LONDON – The All-University Core Curriculum. We all complain about it at one time or another during our days at CSU.
Why should we have to take a public speaking class if we’re engineers? Why should we have to take physics or astronomy if we’re political scientists? Why should we have to take history if we’re math majors?
While some of these questions are legitimate, a Bachelor’s Degree from CSU does not only give students a solid understanding of his or her major, it also requires higher education in life, which includes much more than one major’s classes.
While I have appreciated many of my AUCC classes for teaching me something I will use down the line (some much more than others), I never have appreciated it as much as I have right now while studying here at Middlesex University.
In the United Kingdom, higher education is controlled by the national government. Every school is supposed to follow basically the same set of guidelines for courses, grading, etc. In fact, two or three other professors review final grades, and usually one is from another university. Grades are often changed after this review, I guess in an attempt to eliminate the sucking-up factor.
Now, because university used to be free for U.K. students and because it is still cheap, students go to college for only three years. Modules (classes) are taken only within a student’s major or modules directly relating to the major, e.g. statistics for economics majors, politics for law majors. Modules are usually one day a week, with a one- or two-hour lecture followed by a one- or two-hour seminar or lab. Three modules per semester are considered a full load.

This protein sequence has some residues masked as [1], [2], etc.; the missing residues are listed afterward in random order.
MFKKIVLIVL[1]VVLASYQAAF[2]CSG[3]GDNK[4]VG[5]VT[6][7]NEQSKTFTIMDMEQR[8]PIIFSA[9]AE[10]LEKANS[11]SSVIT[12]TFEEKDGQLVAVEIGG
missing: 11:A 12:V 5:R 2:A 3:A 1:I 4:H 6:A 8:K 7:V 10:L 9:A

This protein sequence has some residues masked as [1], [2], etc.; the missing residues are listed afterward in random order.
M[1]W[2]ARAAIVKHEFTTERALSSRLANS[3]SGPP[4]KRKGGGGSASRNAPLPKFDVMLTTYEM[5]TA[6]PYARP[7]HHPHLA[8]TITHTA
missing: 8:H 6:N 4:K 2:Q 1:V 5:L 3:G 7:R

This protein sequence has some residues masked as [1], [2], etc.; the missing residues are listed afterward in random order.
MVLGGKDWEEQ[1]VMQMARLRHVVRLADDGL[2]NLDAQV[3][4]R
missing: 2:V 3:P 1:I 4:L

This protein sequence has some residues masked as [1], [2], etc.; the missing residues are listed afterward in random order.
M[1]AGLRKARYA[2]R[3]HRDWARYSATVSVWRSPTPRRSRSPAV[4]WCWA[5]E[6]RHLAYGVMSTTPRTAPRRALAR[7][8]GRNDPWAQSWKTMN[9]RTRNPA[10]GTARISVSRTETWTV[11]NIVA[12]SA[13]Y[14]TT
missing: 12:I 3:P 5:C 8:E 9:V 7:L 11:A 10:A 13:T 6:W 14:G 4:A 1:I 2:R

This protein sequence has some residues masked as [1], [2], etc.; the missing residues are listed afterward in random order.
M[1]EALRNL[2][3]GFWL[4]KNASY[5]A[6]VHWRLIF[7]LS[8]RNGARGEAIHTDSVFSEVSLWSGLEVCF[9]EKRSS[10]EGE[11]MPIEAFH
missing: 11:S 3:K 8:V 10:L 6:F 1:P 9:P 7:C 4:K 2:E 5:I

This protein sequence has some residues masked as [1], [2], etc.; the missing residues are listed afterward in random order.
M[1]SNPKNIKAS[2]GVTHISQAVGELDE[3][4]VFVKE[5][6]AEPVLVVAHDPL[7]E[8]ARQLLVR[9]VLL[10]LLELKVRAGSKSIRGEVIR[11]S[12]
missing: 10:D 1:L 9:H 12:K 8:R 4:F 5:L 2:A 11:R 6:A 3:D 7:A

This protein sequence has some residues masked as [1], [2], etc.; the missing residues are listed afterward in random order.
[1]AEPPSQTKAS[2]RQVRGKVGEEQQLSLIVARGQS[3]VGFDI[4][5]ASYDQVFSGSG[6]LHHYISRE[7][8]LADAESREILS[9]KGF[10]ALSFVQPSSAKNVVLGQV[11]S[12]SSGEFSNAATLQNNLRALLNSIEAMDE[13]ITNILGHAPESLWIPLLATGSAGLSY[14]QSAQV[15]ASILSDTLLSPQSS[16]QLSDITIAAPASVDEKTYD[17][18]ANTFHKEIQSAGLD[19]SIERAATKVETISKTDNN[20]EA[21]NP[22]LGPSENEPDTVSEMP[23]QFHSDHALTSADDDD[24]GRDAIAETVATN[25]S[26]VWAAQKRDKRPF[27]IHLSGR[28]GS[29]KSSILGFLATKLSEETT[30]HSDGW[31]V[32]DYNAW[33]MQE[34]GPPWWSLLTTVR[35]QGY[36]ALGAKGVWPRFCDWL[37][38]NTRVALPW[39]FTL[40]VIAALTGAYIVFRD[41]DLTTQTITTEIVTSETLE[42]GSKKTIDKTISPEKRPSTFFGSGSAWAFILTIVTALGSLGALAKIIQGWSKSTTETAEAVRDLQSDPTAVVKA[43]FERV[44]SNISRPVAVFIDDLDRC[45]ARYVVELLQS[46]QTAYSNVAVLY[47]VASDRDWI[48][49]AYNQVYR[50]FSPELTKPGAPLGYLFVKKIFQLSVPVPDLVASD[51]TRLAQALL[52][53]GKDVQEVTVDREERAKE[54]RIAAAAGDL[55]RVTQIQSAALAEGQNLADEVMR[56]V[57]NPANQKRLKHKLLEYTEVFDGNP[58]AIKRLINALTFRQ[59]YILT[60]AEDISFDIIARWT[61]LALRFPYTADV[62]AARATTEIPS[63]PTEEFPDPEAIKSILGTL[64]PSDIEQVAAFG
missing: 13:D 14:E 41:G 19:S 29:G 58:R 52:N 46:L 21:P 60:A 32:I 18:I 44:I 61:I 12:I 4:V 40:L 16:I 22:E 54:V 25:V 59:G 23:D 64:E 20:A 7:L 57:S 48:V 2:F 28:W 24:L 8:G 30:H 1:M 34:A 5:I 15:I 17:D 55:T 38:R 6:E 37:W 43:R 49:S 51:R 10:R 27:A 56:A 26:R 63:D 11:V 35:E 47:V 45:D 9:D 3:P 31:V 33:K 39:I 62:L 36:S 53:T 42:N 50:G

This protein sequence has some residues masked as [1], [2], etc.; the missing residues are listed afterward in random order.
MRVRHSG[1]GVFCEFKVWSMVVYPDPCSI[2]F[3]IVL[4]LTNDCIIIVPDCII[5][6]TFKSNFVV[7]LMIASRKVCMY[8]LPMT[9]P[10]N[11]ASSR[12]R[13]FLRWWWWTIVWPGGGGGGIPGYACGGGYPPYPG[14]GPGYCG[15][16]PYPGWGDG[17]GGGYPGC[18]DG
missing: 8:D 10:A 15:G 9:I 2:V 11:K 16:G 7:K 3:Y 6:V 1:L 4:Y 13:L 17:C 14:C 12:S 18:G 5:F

This is all fine and good, but I have definitely realized a slight lack in overall education from some of the British students I have met. My girlfriend recently had group presentations in one of her classes and was surprised by how hard it was for many of the students to speak publicly. Sure, public speaking was annoying and many of us would not have gone much had it not been for the attendance requirement, but it did give us the basics for public speaking, something everybody is eventually going to have to do.
Politics affects everybody’s life; logic and philosophy help to understand and talk about the world; health affects our bodies and our lives every day; and we have to compose writing of some sort all the time. Math is needed because of money, plain and simple. Science makes the physical world come alive, instead of being something that just exists. I can go on and on; I think you get my point.
The AUCC can definitely be a pain sometimes. However, taking a semester in the British higher education system has made me very appreciative that I have received it. Sure, these students receive classes in many of these subjects in high school. However, I think it is different and longer lasting at the higher level. We may have to go an extra year or two, but I think it’s well worth it learning it from an expert instead of on your own.
After all, AUCC classes are needed to fill our schedules when we can’t get into any of our major classes, right?
Vince is a junior technical journalism and political science double major. He is currently studying abroad at Middlesex University in north London. E-mail comments to VBlaser17@aol.com.